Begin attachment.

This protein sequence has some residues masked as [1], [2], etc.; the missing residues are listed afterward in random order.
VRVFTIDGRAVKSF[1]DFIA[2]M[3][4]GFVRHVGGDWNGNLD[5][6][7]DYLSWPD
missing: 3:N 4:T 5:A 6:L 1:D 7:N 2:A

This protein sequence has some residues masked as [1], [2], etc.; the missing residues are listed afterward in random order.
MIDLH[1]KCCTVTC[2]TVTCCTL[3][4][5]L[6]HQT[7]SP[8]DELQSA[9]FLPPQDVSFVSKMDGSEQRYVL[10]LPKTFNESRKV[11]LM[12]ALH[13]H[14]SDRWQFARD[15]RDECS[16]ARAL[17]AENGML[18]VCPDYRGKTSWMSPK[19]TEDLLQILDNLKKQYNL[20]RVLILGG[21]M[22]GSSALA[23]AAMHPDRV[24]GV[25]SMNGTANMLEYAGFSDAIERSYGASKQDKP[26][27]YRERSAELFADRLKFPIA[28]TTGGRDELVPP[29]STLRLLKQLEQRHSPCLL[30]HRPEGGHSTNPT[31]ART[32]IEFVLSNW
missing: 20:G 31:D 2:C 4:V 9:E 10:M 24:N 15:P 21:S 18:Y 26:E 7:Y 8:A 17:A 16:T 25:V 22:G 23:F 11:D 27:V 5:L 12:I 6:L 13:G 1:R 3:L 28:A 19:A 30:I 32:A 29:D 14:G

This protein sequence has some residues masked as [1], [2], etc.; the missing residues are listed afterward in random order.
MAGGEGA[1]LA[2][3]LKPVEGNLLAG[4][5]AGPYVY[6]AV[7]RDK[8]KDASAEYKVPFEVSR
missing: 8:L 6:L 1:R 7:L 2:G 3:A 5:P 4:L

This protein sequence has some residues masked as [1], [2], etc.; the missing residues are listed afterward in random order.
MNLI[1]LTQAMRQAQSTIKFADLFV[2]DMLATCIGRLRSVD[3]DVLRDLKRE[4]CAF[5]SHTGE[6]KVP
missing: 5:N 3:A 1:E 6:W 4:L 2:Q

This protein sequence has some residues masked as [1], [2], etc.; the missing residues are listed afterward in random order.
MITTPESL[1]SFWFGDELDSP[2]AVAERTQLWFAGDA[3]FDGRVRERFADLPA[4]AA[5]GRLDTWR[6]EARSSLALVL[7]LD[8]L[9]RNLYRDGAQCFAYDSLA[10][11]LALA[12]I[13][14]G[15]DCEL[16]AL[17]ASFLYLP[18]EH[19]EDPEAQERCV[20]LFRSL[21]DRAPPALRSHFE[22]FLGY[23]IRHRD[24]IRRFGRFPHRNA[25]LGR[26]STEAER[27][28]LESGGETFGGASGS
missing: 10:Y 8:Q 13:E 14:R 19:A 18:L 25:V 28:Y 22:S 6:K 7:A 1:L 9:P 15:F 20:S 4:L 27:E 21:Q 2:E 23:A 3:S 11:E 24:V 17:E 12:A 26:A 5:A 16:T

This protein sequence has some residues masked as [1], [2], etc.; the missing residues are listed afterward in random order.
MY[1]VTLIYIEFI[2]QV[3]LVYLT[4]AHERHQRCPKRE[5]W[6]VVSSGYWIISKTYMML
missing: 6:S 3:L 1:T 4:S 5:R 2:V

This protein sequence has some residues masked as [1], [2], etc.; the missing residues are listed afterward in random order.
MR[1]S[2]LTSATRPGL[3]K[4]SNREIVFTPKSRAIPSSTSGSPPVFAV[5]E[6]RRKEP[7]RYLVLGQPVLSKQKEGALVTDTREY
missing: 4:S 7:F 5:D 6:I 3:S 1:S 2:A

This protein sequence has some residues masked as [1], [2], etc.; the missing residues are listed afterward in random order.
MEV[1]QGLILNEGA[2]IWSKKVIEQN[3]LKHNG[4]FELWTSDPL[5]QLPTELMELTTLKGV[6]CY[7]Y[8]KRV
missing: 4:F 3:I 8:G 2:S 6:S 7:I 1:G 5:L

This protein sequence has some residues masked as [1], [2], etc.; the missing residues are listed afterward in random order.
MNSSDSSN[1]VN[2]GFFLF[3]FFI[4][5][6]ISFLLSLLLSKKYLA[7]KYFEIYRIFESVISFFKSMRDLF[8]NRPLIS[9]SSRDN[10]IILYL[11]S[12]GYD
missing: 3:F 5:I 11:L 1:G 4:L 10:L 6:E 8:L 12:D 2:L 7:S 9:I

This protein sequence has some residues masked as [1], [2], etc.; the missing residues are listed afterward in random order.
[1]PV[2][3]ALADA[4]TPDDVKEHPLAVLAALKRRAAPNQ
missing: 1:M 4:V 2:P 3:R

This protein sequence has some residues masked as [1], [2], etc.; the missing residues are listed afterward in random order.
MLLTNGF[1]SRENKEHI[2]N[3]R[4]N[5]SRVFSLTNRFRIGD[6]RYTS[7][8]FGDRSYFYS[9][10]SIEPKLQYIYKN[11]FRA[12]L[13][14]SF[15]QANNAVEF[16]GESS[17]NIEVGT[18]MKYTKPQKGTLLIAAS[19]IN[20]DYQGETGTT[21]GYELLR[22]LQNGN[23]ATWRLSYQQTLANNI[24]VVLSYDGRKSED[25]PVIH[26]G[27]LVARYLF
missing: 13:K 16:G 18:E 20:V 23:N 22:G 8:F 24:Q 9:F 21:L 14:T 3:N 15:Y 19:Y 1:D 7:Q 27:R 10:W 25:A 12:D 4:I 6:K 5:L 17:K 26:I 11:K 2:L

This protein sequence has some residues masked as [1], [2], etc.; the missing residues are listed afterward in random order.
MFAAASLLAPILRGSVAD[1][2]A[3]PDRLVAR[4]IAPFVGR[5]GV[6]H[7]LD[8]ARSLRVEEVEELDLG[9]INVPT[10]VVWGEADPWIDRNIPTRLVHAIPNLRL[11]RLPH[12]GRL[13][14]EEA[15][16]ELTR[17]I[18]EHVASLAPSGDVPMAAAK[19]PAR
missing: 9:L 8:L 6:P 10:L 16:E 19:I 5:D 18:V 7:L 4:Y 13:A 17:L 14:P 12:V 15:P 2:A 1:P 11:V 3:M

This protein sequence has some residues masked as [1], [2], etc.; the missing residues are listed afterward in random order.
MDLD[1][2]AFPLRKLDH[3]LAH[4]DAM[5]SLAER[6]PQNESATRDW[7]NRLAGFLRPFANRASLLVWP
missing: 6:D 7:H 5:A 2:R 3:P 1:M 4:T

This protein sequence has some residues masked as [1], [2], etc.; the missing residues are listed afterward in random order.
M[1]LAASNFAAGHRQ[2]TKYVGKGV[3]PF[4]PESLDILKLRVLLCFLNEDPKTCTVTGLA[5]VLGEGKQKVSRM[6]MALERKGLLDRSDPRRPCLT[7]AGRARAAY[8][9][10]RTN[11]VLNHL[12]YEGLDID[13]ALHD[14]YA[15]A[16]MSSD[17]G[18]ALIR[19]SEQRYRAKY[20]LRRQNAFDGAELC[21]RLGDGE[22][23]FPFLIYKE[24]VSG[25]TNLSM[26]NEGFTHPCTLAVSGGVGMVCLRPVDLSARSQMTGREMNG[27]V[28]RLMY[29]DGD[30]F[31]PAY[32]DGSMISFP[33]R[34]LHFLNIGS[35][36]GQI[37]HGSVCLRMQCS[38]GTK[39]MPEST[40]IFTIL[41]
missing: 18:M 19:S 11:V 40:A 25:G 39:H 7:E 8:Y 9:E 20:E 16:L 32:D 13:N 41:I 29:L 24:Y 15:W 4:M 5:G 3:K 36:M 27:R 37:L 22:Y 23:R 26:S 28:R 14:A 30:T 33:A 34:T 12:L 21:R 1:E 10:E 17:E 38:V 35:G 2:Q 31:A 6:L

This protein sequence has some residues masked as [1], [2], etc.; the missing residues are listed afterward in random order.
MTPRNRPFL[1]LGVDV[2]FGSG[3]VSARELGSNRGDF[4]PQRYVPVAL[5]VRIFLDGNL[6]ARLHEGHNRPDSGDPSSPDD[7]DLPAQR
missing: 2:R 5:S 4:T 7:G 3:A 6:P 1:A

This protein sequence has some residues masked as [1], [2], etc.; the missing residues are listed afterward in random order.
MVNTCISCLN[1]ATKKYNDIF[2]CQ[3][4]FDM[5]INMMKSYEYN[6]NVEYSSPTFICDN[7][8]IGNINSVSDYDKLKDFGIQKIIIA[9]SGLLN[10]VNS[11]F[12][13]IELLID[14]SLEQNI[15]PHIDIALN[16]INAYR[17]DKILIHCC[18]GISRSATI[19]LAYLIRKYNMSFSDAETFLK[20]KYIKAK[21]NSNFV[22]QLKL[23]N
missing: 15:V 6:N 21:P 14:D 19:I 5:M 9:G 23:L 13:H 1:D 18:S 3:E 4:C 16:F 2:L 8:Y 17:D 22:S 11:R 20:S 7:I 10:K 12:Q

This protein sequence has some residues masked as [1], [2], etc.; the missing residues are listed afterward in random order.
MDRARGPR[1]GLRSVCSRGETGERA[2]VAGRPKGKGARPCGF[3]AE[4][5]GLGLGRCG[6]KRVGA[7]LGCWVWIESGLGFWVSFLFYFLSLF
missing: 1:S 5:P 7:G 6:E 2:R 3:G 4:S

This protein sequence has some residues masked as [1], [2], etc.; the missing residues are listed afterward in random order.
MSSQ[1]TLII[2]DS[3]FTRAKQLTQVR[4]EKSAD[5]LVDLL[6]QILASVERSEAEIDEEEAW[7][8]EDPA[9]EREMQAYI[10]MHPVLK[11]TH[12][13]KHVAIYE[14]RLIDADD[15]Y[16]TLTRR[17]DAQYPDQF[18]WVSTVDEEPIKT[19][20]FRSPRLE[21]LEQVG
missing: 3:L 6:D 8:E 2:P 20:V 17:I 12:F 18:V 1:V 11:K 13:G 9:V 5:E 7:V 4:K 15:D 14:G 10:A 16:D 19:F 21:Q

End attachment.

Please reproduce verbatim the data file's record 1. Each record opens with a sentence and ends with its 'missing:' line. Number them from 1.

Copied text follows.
This protein sequence has some residues masked as [1], [2], etc.; the missing residues are listed afterward in random order.
VRVFTIDGRAVKSF[1]DFIA[2]M[3][4]GFVRHVGGDWNGNLD[5][6][7]DYLSWPD
missing: 3:N 4:T 5:A 6:L 1:D 7:N 2:A